Social Acceptance of Students

Dr. Purushothaman
August 23, 2013

There is a basic principle in theology which states that faith or Scripture contains the answer to the deepest questions of the human heart. Faith is about life, my life. Faith is like x-raying my human existence. It helps me to live better, to be more human, to be more integrated. Faith is to discover that there is only a oneness: God is the deepest Ground of my being.

The Question

One of the deepest needs of the human heart is the need to be appreciated. Every human being wants to be valued. This is not to say that everybody wants to be told by others how wonderful he is. No doubt there is that desire, too, but that is not fundamental. We could say that every human being wants to be loved. But even this admits of ambiguity. There are as many varieties of love as there are species of flowers. For some people, love is something passionate; for others, it is something romantic; for others, love is something merely sexual. There is, however, a deeper love, a love of acceptance. Every human being craves to be accepted, accepted for what he is. Nothing in human life has such a lasting and fatal effect as the experience of not being completely accepted. When I am not accepted, then something in me is broken. A baby who is not welcome is ruined at the roots of his existence. A student who does not feel accepted by his teacher will not learn. A man who does not feel accepted by his colleagues on the job will suffer from ulcers, and be a nuisance at home. Many of the life histories of prisoners reveal that somewhere along the way they went astray because there was no one who really accepted them. Likewise, when a religious does not feel accepted by her community, she cannot be happy. A life without acceptance is a life in which a most basic human need goes unfulfilled.

Acceptance means that the people with whom I live give me a feeling of self-respect, a feeling that I am worthwhile. They are happy that I am who I am. Acceptance means that I am welcome to be myself. Acceptance means that though there is need for growth, I am not forced. I do not have to be the person I am not! Neither am I locked in by my past or present. Rather I am given room to unfold, to outgrow the mistakes of the past. In a way we can say that acceptance is an unveiling. Every one of us is born with many potentialities. But unless they are drawn out by the warm touch of another's acceptance they will remain dormant. Acceptance liberates everything that is in me. Only when I am loved in that deep sense of complete acceptance can I become myself. The love, the acceptance of other persons, makes me the unique person that I am meant to be. When a person is appreciated for what he does, he is not unique; someone else can do the same work perhaps even better than he. But when a person is loved for what he is, then he becomes a unique and irreplaceable personality. So indeed, I need that acceptance in order to be myself. When I am not accepted, I am a nobody. I cannot come to fulfillment. An accepted person is a happy person because he is opened up, because he can grow.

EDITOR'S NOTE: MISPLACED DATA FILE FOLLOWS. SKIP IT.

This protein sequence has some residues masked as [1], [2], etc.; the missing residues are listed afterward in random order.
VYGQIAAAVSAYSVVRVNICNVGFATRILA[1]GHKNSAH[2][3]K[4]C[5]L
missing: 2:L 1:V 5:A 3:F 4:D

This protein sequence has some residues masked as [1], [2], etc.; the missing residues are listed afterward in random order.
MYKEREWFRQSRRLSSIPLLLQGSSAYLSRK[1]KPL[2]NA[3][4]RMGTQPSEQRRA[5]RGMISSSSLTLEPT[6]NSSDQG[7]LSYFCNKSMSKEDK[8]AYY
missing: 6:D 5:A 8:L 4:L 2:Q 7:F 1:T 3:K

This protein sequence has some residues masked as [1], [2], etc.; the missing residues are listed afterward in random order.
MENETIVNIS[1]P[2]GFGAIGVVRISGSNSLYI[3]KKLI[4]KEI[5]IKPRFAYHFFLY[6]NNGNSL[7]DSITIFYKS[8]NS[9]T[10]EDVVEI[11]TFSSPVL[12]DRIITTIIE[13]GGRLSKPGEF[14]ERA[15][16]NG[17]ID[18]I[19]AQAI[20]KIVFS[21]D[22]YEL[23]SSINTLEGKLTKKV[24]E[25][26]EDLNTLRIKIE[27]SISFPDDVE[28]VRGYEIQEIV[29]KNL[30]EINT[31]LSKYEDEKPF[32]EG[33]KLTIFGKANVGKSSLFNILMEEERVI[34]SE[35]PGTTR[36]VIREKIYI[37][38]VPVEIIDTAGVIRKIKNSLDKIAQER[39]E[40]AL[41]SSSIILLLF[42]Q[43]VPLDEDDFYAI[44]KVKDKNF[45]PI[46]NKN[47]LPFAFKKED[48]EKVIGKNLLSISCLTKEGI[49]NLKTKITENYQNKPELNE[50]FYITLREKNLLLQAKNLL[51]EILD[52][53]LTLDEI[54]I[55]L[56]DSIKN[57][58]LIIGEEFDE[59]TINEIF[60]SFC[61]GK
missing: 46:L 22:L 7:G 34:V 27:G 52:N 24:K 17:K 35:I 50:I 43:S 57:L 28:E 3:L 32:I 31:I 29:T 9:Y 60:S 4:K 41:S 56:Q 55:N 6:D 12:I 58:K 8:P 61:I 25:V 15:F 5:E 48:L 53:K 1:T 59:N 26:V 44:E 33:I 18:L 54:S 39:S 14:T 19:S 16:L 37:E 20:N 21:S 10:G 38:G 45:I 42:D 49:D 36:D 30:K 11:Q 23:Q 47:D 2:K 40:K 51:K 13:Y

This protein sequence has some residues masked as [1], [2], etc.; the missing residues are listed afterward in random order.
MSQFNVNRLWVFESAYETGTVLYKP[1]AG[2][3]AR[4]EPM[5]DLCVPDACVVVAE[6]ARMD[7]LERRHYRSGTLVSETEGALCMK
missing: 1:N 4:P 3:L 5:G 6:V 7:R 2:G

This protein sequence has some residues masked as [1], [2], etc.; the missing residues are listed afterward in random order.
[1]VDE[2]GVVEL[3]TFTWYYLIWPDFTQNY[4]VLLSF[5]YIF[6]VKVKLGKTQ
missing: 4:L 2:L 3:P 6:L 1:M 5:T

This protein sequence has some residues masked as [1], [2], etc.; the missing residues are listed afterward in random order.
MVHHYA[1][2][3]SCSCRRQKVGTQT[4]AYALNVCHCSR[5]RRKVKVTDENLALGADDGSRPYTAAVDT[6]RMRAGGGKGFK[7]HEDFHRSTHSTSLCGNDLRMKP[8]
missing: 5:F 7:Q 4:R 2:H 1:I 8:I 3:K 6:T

To accept a person does not mean that I deny his defects, that I gloss over them or try to explain them away. Neither does acceptance mean to say that everything the person does is beautiful and fine. Just the opposite is true. When I deny the defects of the person, then I certainly do not accept him. I have not touched the depth of that person. Only when I accept a person can I truly face his defects.

To express it in a negative way: acceptance means that I never give a person the feeling that he doesn't count. Not to expect anything from a person is tantamount to killing him, making him sterile. He cannot do anything. It is said that children with rickets scratch lime from the walls. People who are not accepted scratch acceptance from the walls. And what are the symptoms?

boasting: in a subtle or obvious way they provide themselves with the praise they want so badly.
rigidity: a lack of acceptance causes a lack of security on the path of life and, a fortiori, lack of courage to risk one step to either side of the path.
inferiority complex: this simply defines the above conditions.
masturbation or any other superficial joy: deep down there is so much lacking that they endeavor to get whatever they can out of life in an easy way.
the desire to assert themselves, the frightful power to impose themselves, the excessive need for attention, the tendency to feel threatened, to exaggerate, to gossip, to suspect others: these are other symptoms of lack of acceptance.

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